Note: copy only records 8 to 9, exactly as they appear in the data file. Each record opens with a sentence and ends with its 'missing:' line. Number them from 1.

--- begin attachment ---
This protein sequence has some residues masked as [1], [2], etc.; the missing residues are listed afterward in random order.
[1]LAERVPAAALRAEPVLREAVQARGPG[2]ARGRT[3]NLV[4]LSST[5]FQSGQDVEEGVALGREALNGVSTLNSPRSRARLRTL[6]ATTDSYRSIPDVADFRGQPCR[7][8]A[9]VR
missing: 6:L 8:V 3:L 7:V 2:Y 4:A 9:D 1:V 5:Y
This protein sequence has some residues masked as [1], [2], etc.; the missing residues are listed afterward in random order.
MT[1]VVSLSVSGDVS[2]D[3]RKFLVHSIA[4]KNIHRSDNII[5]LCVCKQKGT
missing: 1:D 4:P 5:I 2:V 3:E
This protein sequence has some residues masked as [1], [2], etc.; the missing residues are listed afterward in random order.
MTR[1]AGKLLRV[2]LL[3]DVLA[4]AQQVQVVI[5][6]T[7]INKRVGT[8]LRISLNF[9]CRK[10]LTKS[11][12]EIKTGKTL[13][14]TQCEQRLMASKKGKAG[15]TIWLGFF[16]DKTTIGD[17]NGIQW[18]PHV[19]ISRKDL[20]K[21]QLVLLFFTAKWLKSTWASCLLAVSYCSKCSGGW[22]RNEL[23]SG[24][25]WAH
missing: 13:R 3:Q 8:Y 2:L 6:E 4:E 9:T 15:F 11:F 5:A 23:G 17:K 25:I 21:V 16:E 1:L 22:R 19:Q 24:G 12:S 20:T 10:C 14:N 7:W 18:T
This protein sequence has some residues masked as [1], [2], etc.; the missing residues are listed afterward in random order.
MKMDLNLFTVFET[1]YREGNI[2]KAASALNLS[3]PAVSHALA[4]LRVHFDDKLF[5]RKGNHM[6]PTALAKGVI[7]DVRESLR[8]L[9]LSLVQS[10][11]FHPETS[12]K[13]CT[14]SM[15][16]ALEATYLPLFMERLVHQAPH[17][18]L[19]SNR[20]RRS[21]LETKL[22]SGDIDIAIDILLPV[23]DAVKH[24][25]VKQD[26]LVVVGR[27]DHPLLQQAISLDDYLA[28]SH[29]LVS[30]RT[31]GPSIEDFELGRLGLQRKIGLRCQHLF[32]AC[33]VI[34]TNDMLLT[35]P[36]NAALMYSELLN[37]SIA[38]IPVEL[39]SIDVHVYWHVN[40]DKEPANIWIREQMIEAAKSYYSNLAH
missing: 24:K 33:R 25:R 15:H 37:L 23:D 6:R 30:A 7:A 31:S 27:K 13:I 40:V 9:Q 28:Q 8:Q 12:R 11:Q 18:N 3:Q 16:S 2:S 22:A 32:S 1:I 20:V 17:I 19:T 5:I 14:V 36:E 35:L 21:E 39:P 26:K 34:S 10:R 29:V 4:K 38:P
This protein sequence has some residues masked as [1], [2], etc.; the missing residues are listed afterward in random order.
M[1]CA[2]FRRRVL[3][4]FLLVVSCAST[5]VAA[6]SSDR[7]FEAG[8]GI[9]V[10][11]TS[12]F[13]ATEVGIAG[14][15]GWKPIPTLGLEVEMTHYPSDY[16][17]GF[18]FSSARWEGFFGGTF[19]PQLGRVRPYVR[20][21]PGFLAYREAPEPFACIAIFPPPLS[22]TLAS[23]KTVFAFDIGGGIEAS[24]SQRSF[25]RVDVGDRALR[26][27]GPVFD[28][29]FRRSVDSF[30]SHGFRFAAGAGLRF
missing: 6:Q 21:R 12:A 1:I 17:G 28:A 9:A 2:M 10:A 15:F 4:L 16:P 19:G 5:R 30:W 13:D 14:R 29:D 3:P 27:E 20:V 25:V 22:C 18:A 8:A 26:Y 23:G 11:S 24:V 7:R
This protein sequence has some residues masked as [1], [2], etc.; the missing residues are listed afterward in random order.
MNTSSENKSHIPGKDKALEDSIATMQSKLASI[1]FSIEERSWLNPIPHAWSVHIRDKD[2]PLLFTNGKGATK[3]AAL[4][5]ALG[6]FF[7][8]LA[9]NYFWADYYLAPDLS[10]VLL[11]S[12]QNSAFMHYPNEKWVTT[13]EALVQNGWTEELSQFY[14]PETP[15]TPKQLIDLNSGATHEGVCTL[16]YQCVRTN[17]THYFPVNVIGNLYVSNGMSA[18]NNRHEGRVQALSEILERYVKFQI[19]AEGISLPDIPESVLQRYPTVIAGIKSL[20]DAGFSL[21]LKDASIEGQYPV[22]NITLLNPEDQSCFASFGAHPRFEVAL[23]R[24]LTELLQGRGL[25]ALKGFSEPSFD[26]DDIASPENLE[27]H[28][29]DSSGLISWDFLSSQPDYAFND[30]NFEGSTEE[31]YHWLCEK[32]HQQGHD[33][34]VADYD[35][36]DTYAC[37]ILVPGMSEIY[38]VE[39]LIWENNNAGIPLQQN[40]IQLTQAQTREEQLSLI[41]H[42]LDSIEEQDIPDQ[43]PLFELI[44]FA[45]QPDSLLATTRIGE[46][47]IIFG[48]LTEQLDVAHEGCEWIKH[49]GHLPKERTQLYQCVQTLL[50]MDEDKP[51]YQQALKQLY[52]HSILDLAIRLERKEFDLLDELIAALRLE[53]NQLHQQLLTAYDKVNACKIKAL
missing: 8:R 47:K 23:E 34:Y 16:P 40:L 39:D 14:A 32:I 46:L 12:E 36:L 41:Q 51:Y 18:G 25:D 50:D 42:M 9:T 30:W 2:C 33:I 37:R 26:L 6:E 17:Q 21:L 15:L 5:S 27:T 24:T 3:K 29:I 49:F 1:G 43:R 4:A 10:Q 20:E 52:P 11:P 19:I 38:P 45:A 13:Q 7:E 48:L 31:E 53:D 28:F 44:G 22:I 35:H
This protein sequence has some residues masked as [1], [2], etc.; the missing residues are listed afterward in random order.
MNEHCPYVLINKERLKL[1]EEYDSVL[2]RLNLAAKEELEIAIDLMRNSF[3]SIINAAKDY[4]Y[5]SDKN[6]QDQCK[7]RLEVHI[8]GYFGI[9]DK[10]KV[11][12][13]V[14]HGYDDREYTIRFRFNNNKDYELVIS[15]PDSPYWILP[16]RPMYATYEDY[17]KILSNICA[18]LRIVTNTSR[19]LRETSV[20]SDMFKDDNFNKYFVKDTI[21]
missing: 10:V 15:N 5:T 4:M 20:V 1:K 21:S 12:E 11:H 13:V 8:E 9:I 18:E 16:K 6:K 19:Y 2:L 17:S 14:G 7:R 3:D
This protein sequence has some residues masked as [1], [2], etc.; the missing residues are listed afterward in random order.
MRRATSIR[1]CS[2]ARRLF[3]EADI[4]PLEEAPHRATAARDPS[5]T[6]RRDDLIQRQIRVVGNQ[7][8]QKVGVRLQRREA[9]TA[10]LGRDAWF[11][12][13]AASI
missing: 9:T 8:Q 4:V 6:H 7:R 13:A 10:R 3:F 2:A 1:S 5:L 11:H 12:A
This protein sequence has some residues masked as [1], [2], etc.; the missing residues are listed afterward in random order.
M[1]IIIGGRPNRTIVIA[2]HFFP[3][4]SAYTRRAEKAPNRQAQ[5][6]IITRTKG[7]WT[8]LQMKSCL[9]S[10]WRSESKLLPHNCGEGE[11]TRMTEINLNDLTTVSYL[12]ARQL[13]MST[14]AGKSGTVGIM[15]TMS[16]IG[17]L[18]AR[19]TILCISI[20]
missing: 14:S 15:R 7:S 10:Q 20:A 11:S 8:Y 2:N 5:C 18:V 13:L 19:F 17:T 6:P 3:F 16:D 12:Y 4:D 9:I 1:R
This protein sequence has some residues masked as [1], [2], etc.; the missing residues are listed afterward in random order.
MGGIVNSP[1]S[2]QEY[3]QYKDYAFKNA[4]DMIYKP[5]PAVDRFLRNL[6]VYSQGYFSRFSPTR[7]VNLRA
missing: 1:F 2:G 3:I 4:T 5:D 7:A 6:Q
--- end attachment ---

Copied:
This protein sequence has some residues masked as [1], [2], etc.; the missing residues are listed afterward in random order.
MRRATSIR[1]CS[2]ARRLF[3]EADI[4]PLEEAPHRATAARDPS[5]T[6]RRDDLIQRQIRVVGNQ[7][8]QKVGVRLQRREA[9]TA[10]LGRDAWF[11][12][13]AASI
missing: 9:T 8:Q 4:V 6:H 7:R 13:A 10:R 3:F 2:A 1:S 5:L 11:H 12:A
This protein sequence has some residues masked as [1], [2], etc.; the missing residues are listed afterward in random order.
M[1]IIIGGRPNRTIVIA[2]HFFP[3][4]SAYTRRAEKAPNRQAQ[5][6]IITRTKG[7]WT[8]LQMKSCL[9]S[10]WRSESKLLPHNCGEGE[11]TRMTEINLNDLTTVSYL[12]ARQL[13]MST[14]AGKSGTVGIM[15]TMS[16]IG[17]L[18]AR[19]TILCISI[20]
missing: 14:S 15:R 7:S 10:Q 20:A 11:S 8:Y 2:N 5:C 18:V 13:L 19:F 17:T 6:P 3:F 16:D 12:Y 4:D 9:I 1:R